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I have a signal handler

def signal_handler(signum, stack):
    do_something()
    sys.exit(1)

And I register it like this:

signal.signal(signal.SIGUSR1, signal_handler)

During the process running, it is possible that some thread may call os.kill(os.getpid(), signal.SIGUSR1) Since I registered this signal at the very beginning of the program, the main thread can grab this signal and call the signal_handler().

However, the sys.exit(1) doesn't actually exit the program. I feel like the program goes back to the place where it interrupted by the signal.

I don't understand why this is happening. The reason I want to use sys.exit rather than os._exit is because I want to trigger the functions registered in atexit().

Are there anyways I can exit the program from the signal_handler and also trigger atexit() when exiting.

  • 3
    Could something be catching the SystemExit exception? – user2357112 supports Monica May 1 '15 at 0:49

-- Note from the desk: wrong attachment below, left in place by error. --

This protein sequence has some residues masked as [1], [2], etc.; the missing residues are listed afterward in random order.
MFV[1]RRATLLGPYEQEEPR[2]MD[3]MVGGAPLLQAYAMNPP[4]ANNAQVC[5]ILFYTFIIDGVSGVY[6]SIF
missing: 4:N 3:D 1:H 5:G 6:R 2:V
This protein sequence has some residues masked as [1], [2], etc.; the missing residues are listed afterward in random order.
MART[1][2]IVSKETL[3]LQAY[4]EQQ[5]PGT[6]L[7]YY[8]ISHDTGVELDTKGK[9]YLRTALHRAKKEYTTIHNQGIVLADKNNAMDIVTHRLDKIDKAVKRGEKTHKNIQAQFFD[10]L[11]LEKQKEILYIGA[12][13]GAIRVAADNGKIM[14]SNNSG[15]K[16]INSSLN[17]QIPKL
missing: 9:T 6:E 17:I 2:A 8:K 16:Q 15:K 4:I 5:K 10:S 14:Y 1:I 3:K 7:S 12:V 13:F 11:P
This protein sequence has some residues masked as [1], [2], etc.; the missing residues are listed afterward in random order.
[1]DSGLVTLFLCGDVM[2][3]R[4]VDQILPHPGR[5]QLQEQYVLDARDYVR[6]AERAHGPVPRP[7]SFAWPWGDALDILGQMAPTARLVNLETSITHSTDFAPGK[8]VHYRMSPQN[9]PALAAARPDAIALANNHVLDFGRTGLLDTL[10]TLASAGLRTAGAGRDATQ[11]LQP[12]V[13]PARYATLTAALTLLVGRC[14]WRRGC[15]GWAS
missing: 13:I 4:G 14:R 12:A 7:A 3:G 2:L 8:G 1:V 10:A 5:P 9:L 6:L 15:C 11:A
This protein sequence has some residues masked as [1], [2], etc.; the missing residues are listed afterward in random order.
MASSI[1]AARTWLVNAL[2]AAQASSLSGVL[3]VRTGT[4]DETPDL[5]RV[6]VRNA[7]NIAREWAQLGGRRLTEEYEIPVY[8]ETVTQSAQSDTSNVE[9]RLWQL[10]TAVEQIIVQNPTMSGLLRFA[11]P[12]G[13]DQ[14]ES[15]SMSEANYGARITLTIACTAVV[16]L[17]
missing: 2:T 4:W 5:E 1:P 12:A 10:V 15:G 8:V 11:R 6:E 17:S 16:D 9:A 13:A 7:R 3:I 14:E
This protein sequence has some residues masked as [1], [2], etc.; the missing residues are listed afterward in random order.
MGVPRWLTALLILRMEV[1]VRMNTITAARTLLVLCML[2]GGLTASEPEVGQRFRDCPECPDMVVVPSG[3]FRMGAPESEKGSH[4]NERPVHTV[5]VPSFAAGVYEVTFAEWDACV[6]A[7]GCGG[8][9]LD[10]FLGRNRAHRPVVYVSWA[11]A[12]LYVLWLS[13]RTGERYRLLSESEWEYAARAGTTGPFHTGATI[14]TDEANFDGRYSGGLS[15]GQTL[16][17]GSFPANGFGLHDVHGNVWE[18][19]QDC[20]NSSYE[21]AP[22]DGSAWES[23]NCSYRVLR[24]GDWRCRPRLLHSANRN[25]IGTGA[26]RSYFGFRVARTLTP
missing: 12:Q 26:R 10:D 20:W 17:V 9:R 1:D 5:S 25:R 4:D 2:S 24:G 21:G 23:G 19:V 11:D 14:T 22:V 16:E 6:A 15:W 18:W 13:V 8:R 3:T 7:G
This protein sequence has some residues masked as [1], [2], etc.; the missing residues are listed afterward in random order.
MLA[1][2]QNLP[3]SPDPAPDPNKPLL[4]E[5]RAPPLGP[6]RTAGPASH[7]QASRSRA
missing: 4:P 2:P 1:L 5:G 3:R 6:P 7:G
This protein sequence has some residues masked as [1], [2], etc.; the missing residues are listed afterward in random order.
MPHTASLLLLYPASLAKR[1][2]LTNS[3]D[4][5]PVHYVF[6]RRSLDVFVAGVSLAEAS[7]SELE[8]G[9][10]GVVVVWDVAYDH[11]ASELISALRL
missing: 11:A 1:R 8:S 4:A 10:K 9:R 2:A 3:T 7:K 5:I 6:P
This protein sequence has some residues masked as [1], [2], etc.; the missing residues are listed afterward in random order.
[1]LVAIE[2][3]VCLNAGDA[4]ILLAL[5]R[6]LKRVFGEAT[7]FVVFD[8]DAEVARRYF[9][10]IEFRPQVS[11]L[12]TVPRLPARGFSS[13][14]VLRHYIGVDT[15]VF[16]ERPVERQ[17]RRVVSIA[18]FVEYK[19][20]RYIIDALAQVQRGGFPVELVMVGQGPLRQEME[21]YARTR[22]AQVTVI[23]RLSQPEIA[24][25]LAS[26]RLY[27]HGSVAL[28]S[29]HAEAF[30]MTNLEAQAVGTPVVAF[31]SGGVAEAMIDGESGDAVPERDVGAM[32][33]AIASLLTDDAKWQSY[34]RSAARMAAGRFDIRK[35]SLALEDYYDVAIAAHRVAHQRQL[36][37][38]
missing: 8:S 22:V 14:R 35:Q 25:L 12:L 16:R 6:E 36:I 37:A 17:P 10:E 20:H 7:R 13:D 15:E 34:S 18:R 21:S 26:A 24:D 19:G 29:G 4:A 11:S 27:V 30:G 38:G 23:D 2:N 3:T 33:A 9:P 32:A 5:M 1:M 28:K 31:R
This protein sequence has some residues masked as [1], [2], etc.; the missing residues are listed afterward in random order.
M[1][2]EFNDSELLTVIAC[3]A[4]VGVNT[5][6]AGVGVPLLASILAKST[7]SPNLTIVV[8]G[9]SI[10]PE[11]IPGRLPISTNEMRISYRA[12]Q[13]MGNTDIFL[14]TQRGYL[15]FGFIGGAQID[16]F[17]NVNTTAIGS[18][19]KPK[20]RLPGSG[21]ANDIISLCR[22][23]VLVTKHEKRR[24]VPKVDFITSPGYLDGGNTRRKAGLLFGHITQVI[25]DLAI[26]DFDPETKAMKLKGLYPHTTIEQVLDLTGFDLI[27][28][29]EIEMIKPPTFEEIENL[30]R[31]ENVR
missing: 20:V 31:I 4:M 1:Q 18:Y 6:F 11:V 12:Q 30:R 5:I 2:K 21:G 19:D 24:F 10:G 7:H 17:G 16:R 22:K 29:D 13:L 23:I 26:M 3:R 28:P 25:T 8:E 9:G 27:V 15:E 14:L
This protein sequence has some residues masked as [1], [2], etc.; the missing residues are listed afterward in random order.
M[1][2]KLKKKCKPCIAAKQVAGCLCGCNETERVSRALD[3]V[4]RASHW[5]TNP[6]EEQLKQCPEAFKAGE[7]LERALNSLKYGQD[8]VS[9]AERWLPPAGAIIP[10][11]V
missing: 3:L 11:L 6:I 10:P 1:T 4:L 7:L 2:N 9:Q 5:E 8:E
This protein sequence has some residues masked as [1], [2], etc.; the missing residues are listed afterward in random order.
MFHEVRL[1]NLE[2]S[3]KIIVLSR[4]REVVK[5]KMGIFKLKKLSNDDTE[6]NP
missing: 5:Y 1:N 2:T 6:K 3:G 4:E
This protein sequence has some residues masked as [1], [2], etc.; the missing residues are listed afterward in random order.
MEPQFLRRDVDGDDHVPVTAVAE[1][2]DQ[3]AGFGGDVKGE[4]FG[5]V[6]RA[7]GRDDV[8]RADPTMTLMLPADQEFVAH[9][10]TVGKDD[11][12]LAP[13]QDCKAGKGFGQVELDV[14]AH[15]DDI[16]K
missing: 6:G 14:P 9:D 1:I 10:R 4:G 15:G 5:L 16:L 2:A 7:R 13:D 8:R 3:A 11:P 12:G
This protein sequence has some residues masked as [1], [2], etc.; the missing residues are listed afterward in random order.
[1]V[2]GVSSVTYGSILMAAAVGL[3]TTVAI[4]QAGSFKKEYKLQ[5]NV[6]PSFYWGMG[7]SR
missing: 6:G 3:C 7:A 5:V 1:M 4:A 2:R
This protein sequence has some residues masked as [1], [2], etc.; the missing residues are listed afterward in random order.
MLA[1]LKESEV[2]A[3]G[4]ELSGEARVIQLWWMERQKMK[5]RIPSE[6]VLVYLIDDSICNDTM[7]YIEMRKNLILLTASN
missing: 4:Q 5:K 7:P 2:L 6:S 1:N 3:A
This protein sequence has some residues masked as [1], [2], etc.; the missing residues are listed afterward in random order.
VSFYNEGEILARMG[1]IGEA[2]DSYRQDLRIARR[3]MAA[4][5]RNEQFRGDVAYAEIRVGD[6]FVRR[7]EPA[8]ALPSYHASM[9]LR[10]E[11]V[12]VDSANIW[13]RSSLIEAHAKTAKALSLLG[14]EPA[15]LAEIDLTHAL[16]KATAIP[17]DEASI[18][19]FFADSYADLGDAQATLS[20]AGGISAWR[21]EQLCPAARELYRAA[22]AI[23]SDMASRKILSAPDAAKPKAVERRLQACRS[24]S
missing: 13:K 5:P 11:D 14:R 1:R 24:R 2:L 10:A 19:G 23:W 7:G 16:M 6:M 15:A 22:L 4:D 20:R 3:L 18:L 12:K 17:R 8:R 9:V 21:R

• Looks like the atexit module in both Python 2 & 3 has a _run_exitfuncs() function, so you could call it manually and then call os._exit(). – martineau May 1 '15 at 1:12
  • 1
    I'm not sure it's really documented what happens when you raise an exception—including SystemExit—from within a signal handler. Signal handlers get executed on their own stack in between bytecodes of the main thread of control. – abarnert May 1 '15 at 1:49
  • Also, I notice you tagged this multithreaded. If you actually have non-daemon background threads, sys.exit is effectively going to join them all before exiting (at least on most implementations and platforms; I don't think that's actually documented anywhere). – abarnert May 1 '15 at 1:52
  • A trivial program that satisfies your description works perfectly well for me. Please reduce your program to the smallest possible program that demonstrates the problem and copy-paste that program into your question. See stackoverflow.com/help/mcve for more info. – Robᵩ May 1 '15 at 14:38

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